Contrast this to the main Broncos story, which features Travis Henry getting arrested again for marijuana possession and the revelation he has nine children by nine different women. (Wow, the football version of Elijah Dukes). The Rockies are not only winners, they are the epitome of humbleness, class, and selflessness. I could simply not be more proud of them (but I'm sure that if they kept moving up, it might be possible...) To judge from the comments on ESPN, the Rockies not only pulled off a miraculous late-season run, they are winning the hearts of America by reminding us that not all professional athletes are lowlife thugs. It is a refreshing and truly touching change. I salute them.

One other thing, in case you're having different ideas about where this altruism stems from: You may have heard a lot about the erroneous "Team Jesus" article that got published in USA Today, suggesting the Rockies only draft Christian players and that their clubhouse is some weird version of Bible camp, where Maxims, Playboys, and sexually explicit music are banned and they spend all their time praying and reading Scripture. I feel as if I have to refute this misperception at every turn, so here we go again: That article was a factually incorrect exaggeration based on the beliefs of the front office and a few of the players. And even those players (Cook, Helton, Holliday) aren't happy at all with that story and how they were portrayed.

Fact is, despite the great diversity of backgrounds and ethnic origins, there is no schism among the guys whatsoever; as Cook puts it, "I've never even seen a Bible out in the open in the clubhouse." And far from proselytizing every chance he gets, Holliday, who is religious, likes to keep it quiet and doesn't think it has to do with baseball. The guys in the clubhouse love each other and pull for each other hard. And we look for players with character as well as talent, just so we don't end up with Kyle Farnsworth-like @$$holes on the team (and if even that was so important, how did Jose Mesa end up here for one brief and deeply forgettable season?) Not necessarily religious. There are a few guys who are, as there are on any club, but it's by no means the "Team Jesus" that certain bloggers would have you believe. We're not sanctimonious holier-than-thou missionaries, we're a diverse blend of young guys having fun. Jason Hirsh, who is Jewish, was asked about the supposed Christianity bias in an interview with MLB Trade Rumors a while back, and said he hadn't noticed a thing, and had never played with a nicer and more welcoming group of guys. He was excited to be a Rockie, and this was well before our fairy tale run, so all the more power to him...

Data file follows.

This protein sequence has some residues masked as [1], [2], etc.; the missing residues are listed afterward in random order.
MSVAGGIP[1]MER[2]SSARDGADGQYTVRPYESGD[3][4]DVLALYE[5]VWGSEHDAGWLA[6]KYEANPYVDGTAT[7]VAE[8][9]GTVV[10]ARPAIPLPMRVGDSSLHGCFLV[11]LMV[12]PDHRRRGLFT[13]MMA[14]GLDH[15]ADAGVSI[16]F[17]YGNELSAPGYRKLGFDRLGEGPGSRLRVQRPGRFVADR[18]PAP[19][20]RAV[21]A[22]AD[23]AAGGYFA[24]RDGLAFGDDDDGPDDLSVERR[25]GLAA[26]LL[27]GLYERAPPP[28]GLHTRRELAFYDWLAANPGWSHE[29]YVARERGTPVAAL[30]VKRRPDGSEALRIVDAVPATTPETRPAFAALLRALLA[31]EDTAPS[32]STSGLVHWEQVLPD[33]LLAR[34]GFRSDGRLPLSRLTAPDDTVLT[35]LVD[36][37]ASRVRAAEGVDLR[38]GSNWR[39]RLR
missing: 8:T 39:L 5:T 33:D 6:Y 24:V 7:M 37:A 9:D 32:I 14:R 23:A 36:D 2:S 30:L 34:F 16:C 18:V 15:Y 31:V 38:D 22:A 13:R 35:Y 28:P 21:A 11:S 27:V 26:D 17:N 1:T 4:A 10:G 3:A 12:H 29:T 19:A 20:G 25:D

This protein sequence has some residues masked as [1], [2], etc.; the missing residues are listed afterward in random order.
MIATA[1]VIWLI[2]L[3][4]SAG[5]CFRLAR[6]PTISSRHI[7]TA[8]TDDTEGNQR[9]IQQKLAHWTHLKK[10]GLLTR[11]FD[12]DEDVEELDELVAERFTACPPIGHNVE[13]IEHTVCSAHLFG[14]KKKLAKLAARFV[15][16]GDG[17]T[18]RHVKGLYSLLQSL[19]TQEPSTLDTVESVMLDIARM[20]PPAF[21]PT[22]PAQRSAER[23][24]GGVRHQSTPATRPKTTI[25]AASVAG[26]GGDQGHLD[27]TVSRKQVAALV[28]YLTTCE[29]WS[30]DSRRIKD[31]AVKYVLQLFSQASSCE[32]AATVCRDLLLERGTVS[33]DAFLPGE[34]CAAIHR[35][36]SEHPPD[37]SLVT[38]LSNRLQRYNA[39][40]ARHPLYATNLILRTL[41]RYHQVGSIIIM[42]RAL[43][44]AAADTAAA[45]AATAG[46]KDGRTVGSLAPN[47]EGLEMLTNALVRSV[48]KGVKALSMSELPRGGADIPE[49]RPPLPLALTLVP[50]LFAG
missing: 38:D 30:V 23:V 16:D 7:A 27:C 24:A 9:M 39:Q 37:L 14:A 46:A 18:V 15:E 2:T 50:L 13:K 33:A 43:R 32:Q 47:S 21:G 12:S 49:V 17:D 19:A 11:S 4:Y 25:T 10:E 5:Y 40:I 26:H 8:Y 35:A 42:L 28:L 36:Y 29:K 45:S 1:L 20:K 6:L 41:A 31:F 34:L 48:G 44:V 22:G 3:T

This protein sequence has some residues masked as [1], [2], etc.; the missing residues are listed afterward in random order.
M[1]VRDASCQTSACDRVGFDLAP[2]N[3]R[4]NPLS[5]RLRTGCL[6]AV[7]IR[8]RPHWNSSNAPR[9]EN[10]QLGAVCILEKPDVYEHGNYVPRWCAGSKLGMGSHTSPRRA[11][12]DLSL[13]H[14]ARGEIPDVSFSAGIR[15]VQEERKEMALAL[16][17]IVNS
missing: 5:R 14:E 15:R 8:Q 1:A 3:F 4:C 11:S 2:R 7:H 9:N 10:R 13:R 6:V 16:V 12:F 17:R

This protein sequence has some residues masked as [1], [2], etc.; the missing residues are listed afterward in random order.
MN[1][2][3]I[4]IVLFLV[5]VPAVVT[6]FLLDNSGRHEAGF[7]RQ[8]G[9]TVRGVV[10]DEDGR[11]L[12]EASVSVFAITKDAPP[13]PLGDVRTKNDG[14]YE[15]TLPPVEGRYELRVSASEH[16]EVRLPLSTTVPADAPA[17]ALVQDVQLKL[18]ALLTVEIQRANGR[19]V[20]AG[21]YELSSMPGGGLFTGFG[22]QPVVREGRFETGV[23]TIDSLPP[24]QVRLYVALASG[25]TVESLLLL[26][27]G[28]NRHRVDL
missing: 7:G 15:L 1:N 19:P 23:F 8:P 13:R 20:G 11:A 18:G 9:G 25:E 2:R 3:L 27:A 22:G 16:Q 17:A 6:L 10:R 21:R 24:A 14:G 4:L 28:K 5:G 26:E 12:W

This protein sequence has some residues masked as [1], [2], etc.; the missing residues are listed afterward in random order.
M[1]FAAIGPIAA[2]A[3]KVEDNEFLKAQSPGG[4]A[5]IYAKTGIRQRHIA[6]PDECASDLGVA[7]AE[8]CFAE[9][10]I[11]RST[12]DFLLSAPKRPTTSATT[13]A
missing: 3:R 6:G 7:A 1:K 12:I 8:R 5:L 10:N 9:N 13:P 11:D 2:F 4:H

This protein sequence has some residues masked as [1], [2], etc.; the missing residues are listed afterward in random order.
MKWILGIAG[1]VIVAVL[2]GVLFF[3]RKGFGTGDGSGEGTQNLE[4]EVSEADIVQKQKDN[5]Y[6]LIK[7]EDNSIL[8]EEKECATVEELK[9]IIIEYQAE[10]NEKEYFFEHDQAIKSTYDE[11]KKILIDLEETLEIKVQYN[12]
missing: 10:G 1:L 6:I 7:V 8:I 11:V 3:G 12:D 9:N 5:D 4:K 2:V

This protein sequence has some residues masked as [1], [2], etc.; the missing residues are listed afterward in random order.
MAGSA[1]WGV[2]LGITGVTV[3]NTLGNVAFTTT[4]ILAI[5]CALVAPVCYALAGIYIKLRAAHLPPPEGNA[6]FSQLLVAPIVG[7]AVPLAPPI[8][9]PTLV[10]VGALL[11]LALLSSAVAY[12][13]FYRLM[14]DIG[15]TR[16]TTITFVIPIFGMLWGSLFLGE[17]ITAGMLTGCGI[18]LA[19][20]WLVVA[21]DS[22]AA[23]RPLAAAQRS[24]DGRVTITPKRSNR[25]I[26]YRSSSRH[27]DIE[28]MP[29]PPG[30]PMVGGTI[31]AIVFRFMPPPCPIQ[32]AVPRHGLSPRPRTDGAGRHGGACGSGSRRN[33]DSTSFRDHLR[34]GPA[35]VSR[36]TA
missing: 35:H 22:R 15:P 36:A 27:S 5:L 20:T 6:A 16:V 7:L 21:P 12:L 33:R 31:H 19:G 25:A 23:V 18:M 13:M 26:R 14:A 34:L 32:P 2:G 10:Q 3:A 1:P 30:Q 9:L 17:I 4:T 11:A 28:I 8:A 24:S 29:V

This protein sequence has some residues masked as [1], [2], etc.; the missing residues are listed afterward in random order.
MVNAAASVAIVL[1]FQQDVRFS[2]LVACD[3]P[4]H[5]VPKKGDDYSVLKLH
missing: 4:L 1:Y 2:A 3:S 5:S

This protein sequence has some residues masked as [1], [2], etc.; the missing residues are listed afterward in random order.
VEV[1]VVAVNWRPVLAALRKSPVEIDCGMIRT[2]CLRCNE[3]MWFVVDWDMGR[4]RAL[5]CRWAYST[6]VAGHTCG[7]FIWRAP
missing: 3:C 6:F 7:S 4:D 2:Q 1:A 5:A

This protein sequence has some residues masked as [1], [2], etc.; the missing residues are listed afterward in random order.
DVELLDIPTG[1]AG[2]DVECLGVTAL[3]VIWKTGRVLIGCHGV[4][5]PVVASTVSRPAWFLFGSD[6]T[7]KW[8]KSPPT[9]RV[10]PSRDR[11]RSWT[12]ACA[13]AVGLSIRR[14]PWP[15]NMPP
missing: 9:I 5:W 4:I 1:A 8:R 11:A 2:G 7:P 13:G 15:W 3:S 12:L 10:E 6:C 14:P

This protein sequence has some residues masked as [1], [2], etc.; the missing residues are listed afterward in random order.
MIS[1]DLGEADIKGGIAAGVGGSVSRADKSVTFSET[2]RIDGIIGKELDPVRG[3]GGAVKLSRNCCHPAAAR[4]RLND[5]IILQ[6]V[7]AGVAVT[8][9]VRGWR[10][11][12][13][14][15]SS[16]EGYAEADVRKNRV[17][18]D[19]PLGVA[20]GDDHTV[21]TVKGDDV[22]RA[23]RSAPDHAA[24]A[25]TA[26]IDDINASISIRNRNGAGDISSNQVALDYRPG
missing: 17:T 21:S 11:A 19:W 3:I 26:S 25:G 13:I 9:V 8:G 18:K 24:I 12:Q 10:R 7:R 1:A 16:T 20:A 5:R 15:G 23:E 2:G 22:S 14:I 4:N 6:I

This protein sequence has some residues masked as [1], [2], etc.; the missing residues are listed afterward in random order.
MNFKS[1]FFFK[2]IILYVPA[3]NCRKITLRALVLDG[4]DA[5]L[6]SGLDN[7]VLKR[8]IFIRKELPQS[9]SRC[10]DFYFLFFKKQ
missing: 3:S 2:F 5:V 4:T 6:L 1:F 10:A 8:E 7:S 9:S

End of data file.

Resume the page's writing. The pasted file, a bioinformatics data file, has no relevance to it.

Anybody and everybody is welcome in the clubhouse, which is fantastically tight-knit and supportive of all comers. Not all the guys are Christians, and those that are are the best kind, of outreaching, supportive, genuinely nice and humble individuals instead of narrow-minded, vitriol-spewing bigots. Those that are religious are not unduly dragging it into the public eye. You should wikipedia the Rockies and read their response to the article, published in the Denver Post, and if you watched the Rockies Spotlight on Holliday, you'll see him roll his eyes and refer to the USA Today reporter as "that guy." This is not some sort of exclusive "good ol' boys" club.

Hopefully we got that straightened out; I'm tired of having to refute it at every turn. And no matter what started it, the gesture to a grieving widow was a fantastically classy, mature, and professional thing to do, and hopefully the boys can go out in front of a fanatically supportive home crowd and finish the job in three, moving on again with their fairytale season. Coolbaugh's two sons will be throwing out the first pitch -- how more Hollywood can you get?! -- and since Denver has gone deep purple with Rockies fever, it would be great to nail the thing down on the first crack. God, so nervous.

P.S. Colorado niceness has to go out the window. I want people above the 'pen razzing Jamie Moyer during his warmups, and I want Rollins to be as viciously treated as Holliday was in Philly. We're real baseball fans now, not just people going to a game to spend an evening, and it needs to be recognized. Besides, if we lose Game 3, Mark Redman is starting a potential Game 4, and the last thing we want is to send the series back to Philly tied and Cole Hamels on the hill for the clincher. Beating him once was great, but let's not count on having to do it again.